Loading presentation...

Present Remotely

Send the link below via email or IM

Copy

Present to your audience

Start remote presentation

  • Invited audience members will follow you as you navigate and present
  • People invited to a presentation do not need a Prezi account
  • This link expires 10 minutes after you close the presentation
  • A maximum of 30 users can follow your presentation
  • Learn more about this feature in our knowledge base article

Do you really want to delete this prezi?

Neither you, nor the coeditors you shared it with will be able to recover it again.

DeleteCancel

Make your likes visible on Facebook?

Connect your Facebook account to Prezi and let your likes appear on your timeline.
You can change this under Settings & Account at any time.

No, thanks

Mahabharata through the Reader's Eye

No description
by

Anam Suhail

on 5 February 2016

Comments (0)

Please log in to add your comment.

Report abuse

Transcript of Mahabharata through the Reader's Eye


There are few women in Hindu mythology who were aggressive and who spoke their mind in a world of men. Draupadi was one of them. She is considered by many as the first feminist of Indian mythology.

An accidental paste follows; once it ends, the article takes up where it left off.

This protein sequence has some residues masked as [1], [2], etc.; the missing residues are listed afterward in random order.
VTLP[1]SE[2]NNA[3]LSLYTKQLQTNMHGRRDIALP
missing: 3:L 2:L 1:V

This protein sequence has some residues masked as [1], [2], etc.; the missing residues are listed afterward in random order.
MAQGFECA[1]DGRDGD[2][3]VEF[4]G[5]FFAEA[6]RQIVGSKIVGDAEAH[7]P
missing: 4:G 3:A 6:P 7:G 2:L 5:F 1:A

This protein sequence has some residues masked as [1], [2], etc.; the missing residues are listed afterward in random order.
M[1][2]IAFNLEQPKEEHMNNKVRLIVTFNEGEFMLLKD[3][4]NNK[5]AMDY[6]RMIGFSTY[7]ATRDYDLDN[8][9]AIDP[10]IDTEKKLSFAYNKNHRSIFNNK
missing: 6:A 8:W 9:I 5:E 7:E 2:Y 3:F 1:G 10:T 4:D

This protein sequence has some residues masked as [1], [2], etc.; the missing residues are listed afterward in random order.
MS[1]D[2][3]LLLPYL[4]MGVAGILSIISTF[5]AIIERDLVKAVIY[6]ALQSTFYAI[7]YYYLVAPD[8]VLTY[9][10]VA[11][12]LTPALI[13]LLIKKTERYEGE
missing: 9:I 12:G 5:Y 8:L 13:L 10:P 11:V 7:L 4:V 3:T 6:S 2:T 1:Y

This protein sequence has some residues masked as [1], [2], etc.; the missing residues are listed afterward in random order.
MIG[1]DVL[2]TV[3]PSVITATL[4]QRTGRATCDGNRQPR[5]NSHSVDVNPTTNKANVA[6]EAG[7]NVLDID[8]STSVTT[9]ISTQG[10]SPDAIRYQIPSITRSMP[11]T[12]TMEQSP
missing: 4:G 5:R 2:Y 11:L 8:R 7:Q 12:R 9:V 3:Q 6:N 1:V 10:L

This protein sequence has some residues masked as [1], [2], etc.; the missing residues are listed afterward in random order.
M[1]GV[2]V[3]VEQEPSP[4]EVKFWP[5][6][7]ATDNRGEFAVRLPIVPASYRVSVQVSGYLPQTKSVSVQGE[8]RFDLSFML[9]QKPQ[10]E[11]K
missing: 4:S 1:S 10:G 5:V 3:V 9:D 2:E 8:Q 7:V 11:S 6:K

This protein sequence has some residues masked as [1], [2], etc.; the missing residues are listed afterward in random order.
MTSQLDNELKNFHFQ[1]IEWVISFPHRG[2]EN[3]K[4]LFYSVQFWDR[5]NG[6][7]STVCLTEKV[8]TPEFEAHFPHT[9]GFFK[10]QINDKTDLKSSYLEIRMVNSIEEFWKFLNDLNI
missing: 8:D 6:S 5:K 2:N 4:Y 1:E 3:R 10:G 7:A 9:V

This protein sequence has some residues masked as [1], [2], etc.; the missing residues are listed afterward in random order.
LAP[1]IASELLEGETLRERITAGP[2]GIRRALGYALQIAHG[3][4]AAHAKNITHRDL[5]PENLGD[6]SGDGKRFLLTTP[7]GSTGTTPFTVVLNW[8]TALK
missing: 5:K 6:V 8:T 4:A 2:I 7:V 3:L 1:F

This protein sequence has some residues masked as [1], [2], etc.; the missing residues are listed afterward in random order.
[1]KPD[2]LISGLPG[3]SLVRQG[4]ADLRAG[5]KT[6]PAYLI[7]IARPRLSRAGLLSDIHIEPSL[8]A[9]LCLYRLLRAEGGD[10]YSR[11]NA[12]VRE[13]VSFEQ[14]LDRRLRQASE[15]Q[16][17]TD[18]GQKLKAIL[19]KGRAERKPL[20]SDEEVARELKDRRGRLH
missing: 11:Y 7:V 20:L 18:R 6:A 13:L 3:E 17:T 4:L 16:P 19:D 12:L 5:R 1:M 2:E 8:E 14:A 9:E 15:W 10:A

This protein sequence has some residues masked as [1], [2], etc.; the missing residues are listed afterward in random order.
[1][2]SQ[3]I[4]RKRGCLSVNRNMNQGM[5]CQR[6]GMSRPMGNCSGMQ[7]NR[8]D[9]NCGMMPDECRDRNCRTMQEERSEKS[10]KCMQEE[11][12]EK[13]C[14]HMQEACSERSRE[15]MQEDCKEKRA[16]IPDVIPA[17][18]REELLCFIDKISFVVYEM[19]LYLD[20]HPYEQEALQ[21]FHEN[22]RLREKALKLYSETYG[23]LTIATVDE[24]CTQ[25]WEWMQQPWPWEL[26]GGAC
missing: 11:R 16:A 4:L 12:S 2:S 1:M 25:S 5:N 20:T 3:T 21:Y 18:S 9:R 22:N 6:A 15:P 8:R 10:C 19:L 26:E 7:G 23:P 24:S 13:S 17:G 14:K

In ancient India, women occupied a very important position, in fact a superior position to men. It is a culture whose only words for strength and power are feminine - "Shakti" means "power" and "strength".
All male power comes from the feminine. Literary evidence suggests that kings and towns were destroyed because a single woman was wronged by the state. 
Throughout the epic the true character of Draupadi
emanates, displaying her individuality, strength, and unyielding determination for both justice and vengeance.
Through these characteristics the figure of Draupadi has come
to be a symbol of empowerment for women and has gained the worship of many followers.
 Not only is Draupadi an empowering character, but she was a devoted wife, chaste, religious minded and adhering to duty and thus a remarkable role model for Hindu women


Any one who desired the hand of Draupadi in marriage had to lift the huge bow bring down the rotating fish.
Arjuna announced to his mother that he had brought home a prize that he so skillfully won.
When Kunti (mother of Pandavas) heard this without seeing them, she asked them to share whatever they had brought among themselves. This was how she daily greeted them in order to ensure they remain united. Keeping their mother's word, they divided Draupadi amongst themselves as if she were an object.

Vyasa in the Mahabharata

Conclusion